In this article, we analyze the U.S. media discourse on Chinese international undergraduate students, the largest international student group since 2009. The discourse describes a market exchange, but reveals a struggle between: on the one hand, "a fair exchange"-between excellent Chinese students and world-class American liberal education; and, on the other hand, a "faltering exchange"-between ethically suspect and inassimilable Chinese students and a mercenary and possibly mediocre American university. We argue that this media reporting builds on long-standing seemingly contradictory images of an alluring China market and a threatening "Yellow Peril." We suggest that this media contest indexes the challenges of campus internationalization; just as the media questions real value on both sides of the exchange, so too is the campus encounter fragile and fraught.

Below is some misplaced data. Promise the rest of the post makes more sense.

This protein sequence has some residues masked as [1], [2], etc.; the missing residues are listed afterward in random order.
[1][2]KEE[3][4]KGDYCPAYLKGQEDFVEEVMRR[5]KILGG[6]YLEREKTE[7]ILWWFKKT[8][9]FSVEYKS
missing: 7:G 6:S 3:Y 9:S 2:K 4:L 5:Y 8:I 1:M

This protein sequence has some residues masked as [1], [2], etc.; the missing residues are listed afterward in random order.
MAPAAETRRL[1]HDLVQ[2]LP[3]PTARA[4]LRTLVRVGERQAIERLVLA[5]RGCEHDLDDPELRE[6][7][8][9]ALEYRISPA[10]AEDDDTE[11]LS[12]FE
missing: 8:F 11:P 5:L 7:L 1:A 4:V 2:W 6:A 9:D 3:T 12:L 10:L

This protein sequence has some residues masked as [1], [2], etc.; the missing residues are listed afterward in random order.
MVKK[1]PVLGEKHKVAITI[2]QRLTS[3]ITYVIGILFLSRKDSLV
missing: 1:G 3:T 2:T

- Chinese international students
- higher education
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